2016 is here! Now what?
5 ways to maximise your new year.
I've been so reluctant to admit it to myself, but it's time to officially come to terms with the fact that the holidays are over! Here in the wonderful warm climes of the Southern Hemisphere, Christmas holidays are a lot different to the snow-covered Christmas tree and reindeer images everyone in the Northern Hemisphere grew up with. For us it's sand and sea all the way!
There's a little piece of me which hankers to the lazy wake-ups, late breakfasts and long hours on the beach with a nice book, while occasionally peering over the edge (of the book) to see if the kids are still okay. Life is like that, isn't it; ever-moving, flowing from one space to the next, from one energy to the next. And, although I dragged myself here kicking and screaming, it's time to embrace the space and energy I'm in now. The new year is in full swing and there is not turning back!
Climbing big mountains is lot like that too. Take Mt. Everest for example:
It's a three-month long expedition. A significant amount of time [about two weeks] is spent trekking to the base of the mountain - Everest Base Camp. Once you're in Base Camp, you get about 5 days rest and altitude acclimatisation before you have to stare reality in the face. The reality of the actual climb!
How does one get the best out of climbing Mt. Everest?
These 5 tips will give you some insight into the climb itself and also illustrate to you how relevant it is to real life.
1. Base Camp is a good place. Make "Base-Camp Moments".
The truth of the matter is that we humans were not designed to ascend to high altitudes in a flash. It's a slow, gradual process to get accustomed to maintaining the same bodily functions with ever reducing oxygen levels. A person who does not abide by these laws of nature, will soon find themselves struggling for life with very little oxygen, because their body has to make sudden and dramatic adjustments to cope. This always leads to disaster! It's a bit like trying to complete a 6 month calendar in two weeks. Not possible. The reason Base Camp is so important is:
a) it has higher levels of oxygen than the higher camps,
b) this makes it the best place to recover and recharge and reflect.
c) it is fully stocked with food, has a decent wifi-zone and gives you an opportunity to connect with mountaineers from other parts of the world. This further enhance a sense of community.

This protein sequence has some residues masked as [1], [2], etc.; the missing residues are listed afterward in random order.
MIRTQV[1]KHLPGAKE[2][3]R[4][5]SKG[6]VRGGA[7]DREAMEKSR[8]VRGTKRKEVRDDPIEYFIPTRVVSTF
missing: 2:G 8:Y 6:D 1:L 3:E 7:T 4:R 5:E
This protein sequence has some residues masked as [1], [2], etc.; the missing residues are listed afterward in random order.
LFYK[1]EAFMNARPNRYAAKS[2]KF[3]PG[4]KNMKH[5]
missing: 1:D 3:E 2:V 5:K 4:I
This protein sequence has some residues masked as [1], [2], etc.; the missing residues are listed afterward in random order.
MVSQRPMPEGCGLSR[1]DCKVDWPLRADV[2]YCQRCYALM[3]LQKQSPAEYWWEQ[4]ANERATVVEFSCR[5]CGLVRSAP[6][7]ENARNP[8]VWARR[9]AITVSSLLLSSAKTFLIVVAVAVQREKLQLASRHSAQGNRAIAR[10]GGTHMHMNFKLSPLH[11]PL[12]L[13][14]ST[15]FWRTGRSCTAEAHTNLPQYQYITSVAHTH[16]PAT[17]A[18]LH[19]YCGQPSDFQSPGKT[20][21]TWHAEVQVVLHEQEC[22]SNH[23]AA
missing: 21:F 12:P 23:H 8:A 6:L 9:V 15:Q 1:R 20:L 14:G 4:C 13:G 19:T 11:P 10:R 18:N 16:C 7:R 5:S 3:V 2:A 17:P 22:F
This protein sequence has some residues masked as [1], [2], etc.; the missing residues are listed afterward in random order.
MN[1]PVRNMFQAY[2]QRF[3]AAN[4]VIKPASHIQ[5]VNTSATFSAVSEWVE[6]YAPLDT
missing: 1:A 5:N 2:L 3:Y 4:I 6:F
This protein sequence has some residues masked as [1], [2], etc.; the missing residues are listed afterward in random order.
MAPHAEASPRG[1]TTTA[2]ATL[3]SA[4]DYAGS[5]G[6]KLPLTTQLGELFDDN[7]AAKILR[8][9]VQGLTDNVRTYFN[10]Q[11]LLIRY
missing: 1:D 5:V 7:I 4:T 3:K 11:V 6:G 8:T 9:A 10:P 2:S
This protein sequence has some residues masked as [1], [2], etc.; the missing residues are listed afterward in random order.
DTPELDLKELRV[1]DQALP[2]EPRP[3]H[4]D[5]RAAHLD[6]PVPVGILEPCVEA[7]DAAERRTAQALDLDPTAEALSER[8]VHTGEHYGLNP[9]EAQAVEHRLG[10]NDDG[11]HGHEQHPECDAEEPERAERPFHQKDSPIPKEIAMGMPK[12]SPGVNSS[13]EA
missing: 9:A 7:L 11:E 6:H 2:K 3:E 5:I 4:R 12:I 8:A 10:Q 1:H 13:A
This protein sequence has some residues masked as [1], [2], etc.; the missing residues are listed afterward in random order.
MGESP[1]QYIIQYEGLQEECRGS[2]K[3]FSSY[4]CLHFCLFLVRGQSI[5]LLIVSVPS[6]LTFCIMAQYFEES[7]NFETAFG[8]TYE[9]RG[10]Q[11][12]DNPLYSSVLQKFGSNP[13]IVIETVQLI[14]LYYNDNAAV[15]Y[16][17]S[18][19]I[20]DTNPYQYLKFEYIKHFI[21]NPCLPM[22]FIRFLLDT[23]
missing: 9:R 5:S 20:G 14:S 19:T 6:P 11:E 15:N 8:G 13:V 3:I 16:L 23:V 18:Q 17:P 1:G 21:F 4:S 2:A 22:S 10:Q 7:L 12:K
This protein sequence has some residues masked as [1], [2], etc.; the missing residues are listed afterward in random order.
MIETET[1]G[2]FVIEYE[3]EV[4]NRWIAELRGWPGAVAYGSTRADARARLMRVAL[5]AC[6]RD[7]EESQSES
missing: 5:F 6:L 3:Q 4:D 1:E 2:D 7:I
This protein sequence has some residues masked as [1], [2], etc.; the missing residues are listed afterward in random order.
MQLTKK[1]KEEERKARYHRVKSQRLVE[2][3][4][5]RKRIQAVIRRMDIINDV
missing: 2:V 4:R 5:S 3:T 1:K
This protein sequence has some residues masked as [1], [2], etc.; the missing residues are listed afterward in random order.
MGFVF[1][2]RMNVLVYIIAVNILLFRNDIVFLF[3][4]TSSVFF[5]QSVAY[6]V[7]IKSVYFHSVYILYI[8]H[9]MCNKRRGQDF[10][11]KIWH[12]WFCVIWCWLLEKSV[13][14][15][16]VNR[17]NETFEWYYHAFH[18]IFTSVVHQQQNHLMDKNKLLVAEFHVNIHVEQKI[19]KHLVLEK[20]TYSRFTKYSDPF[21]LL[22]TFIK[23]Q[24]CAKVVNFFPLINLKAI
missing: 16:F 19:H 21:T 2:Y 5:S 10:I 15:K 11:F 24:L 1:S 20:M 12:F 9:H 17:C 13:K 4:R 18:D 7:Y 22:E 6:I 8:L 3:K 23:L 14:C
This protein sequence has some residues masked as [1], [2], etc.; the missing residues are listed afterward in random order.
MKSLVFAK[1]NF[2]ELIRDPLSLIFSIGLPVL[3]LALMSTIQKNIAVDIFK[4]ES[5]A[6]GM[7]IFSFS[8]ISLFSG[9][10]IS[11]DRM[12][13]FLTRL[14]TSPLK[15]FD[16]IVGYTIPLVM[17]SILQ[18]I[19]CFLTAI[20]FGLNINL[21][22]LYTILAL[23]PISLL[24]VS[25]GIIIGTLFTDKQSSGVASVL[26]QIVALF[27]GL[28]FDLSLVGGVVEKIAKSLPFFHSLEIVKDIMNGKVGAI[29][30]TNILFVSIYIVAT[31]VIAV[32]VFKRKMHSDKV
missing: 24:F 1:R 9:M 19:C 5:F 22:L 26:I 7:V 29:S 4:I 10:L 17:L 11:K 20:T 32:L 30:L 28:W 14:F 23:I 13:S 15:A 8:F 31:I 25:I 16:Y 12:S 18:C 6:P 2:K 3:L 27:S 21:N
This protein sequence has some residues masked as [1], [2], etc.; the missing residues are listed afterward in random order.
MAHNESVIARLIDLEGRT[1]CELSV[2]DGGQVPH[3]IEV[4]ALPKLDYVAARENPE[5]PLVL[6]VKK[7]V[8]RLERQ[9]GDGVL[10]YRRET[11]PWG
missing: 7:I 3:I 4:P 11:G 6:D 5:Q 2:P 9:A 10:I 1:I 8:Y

d) it's in a relatively safe space, away from avalanche danger and the possibility of falling 1000 metres!
I encourage all my audiences to make "Base Camp Moments" a part of their planning. In other words, don't wait until you're gasping for air, because you can't cope anymore. You know yourself. You know how far and how high you can go before you break. Or, at least, you should. Make time to replenish, to recharge and to reflect on the journey. This must be done periodically (daily/weekly/monthly), so as to create a comfortable rhythm for yourself. Reflection time is vital to achieving great levels of performance when one needs to tackle the highest mountain in the world! Remember to have fun in Base Camp. It's the only place on the whole mountain where you can!
I encourage all the groups I work with to use the Peak Performance Toolkit™ Diagnostic as a kick-off point for "Base Camp Moments -type" self-reflection.
2. Wake up earlier. There's no getting around this one folks!
3. Plan - Know today what you want to achieve tomorrow.
4. Have a clear picture of the end-result, but focus on the little steps.
It's the everyday mundane detail which all adds up to a completed year. What are those little tasks you need to complete in order for the big vision to be accomplished? Being a non-detail oriented person myself, I really struggle with this one. On a mountain it's a bit easier. The risk of death can really get one focused! Everyday tasks, like filing, doing a check-list and getting things from the check-list done, eventually add up to the big mountain you've conquered by year's end.
5. Share and collaborate.
As a business owner, I've had to learn the tough lesson of letting go. I've had to let go of the illusion that I'm the only person who can get things done the way want them done. As a result, I became chief everything. CEOieio...
Growing a business from scratch with zero capital is not easy. It requires long hours, hard work, sacrifice and dealing with relentless criticism from those who don't understand the journey you're on. At first, the only way to cope was to do everything myself in order to keep overheads low. I was burnt out and felt helpless many times. It took a lot of courage to let go, but once I did it, I started to enjoy the benefits of having others do administration, marketing, accounting, etc. This in turn allowed me to work on the things in my business, which I'm really passionate about - speaking, coaching, training and working on strategy for DDA. My time is better managed now and I actually find a moment for a tea-break!
I have also found great value in having weekly peer-mentoring coffee sessions with a few like-minded business owners. This feels a lot like a support group - which I suppose it is! It brings about focused networking and lead-generating from people who can highly recommend you.
Because of this new way of doing things, I think this will be my most effective business year ever!
I wish you all the best for 2016.